Organizers of Yale’s eighth annual Trans/gender Awareness Week, which started Tuesday, are broadening the event’s scope in an effort to reach more students.

In an effort to broaden the event’s focus, the awareness week has been expanded to two full weeks, renamed by adding the “gender” portion to its title and will continue through Nov. 16. In addition, the five-member organizing committee will bring more guest speakers and try to bring other LGBT student groups into the fold, according to coordinator Seth Weintraub ’11.

“We had lots of events in the past and this year that are not necessarily on ‘trans’ gender identities,” Weintraub said of the event’s programming. “We added ‘/gender’ to focus on issues relevant to everyone, because everyone has a gender identity.”

On Monday, Coordinator Ryan Mendias ’11 is organizing a talk with University of California, Berkeley biology professor Julia Serano titled “Putting the Femininity back into Feminism.” Serano’s lecture is co-sponsored by the Women’s Center and sororities Kappa Kappa Gamma and Pi Beta Phi. Mendias said he hopes involvement from mainstream campus groups such as sororities will make Trans/gender Awareness Week more accessible to students.

Organizers are also making an effort to help students consider gender issues on a personal level. During Tuesday’s Trans 101 Workshop — the opening event of the two-week series — Weintraub asked the 15 participants present to make a mental map of their gender expression, gender attribution and gender identity. Everyone finds gaps between those points, Weintraub explained, though the size of these gaps differ for every person. The larger they are, she explained, the more “discomfort” a person may feel.

Mariana Soberon ’13, one of event’s five coordinators, said Weintraub’s thought experiment will make students less prone to label individuals who do not present gender in a conventional way as the “other” and encourage them to think more carefully about their own gender.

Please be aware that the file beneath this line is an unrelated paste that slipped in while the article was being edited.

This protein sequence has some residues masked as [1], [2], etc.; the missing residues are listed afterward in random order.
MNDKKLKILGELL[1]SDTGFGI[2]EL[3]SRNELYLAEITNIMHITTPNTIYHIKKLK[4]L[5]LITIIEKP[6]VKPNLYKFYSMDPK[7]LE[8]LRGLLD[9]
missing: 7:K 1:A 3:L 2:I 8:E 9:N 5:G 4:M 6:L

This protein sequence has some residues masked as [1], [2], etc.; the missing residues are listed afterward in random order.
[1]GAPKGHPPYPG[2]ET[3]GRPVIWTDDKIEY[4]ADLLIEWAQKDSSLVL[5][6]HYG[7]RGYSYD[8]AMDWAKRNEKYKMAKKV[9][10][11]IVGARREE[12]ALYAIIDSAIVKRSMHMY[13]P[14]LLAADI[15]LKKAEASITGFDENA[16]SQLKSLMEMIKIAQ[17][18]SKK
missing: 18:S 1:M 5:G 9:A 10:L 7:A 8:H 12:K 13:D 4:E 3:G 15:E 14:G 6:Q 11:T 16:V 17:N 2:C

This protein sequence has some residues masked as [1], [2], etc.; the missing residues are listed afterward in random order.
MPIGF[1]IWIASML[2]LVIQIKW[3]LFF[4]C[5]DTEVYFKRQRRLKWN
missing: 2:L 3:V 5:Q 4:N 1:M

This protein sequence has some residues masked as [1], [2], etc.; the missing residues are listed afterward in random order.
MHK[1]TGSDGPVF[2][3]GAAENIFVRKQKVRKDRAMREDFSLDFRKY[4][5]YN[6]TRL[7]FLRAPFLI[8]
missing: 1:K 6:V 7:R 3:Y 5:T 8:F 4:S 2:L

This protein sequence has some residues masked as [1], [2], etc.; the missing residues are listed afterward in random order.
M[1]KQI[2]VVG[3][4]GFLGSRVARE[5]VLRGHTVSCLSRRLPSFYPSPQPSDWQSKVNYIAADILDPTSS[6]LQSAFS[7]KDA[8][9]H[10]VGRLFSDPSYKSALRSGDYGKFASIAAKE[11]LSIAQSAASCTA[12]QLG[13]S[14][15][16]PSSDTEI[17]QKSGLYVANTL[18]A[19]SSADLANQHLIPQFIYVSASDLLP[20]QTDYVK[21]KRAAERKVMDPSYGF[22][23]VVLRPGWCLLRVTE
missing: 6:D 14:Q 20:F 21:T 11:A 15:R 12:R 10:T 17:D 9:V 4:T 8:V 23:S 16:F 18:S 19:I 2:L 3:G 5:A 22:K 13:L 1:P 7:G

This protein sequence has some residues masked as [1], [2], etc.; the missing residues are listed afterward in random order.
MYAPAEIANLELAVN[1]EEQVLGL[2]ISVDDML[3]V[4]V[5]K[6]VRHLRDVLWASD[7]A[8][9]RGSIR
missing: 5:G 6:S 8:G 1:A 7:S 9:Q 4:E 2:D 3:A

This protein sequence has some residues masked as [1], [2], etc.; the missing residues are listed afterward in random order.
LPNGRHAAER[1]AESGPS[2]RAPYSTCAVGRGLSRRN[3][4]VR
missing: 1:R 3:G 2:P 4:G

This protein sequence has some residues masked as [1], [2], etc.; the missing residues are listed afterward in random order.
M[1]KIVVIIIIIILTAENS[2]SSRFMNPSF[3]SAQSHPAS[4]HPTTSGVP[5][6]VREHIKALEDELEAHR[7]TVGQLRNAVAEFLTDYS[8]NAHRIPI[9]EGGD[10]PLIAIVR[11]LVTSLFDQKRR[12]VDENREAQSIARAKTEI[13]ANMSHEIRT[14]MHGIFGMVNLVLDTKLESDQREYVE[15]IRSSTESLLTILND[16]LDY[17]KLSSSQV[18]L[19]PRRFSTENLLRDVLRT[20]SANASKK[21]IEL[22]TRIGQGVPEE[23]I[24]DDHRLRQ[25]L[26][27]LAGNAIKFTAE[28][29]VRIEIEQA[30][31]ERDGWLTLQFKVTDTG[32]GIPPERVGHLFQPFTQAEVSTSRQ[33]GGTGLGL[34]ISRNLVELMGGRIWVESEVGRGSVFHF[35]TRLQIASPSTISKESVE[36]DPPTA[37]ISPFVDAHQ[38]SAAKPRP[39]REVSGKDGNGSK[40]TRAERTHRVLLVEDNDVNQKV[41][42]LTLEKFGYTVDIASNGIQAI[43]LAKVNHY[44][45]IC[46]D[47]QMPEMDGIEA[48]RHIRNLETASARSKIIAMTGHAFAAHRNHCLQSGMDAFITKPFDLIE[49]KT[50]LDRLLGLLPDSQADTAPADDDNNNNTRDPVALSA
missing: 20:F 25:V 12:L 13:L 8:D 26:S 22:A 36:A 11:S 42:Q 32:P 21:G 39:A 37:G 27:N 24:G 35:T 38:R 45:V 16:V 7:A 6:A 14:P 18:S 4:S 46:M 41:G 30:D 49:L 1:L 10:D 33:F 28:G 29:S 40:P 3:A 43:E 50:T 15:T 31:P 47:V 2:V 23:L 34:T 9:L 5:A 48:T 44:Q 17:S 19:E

“I think sometimes we overlook gender,” Soberon said. “I don’t think a lot of people just wake up in the morning and ponder their gender presentation if they wear this or that shirt.”

As the group tries to bring trans issues to the Yale community, they are also coming to the forefront of the LGBT community. Maria Trumpler, director of the Office of LGBTQ Resources, which is cosponsoring the event, said that as the public’s understanding of trans issues becomes more sophisticated, people are more willing to discuss them.

Weintraub called trans issues the “next frontier in LGBT civil rights politics,” and said the first step toward political rights for transgender individuals is public education and acceptance.

“Trans Week is often called the gender equivalent of Pride Month,” Weintraub said. “What Pride Month is to sexuality, Trans Week is to gender.”

For the first time, Trans/gender Awareness Week will include a headline event.

On Saturday, organizers will host a screening of the Oscar award-winning 1999 film “Boys Don’t Cry” and a question and answer session with the film’s director, Kimberly Peirce.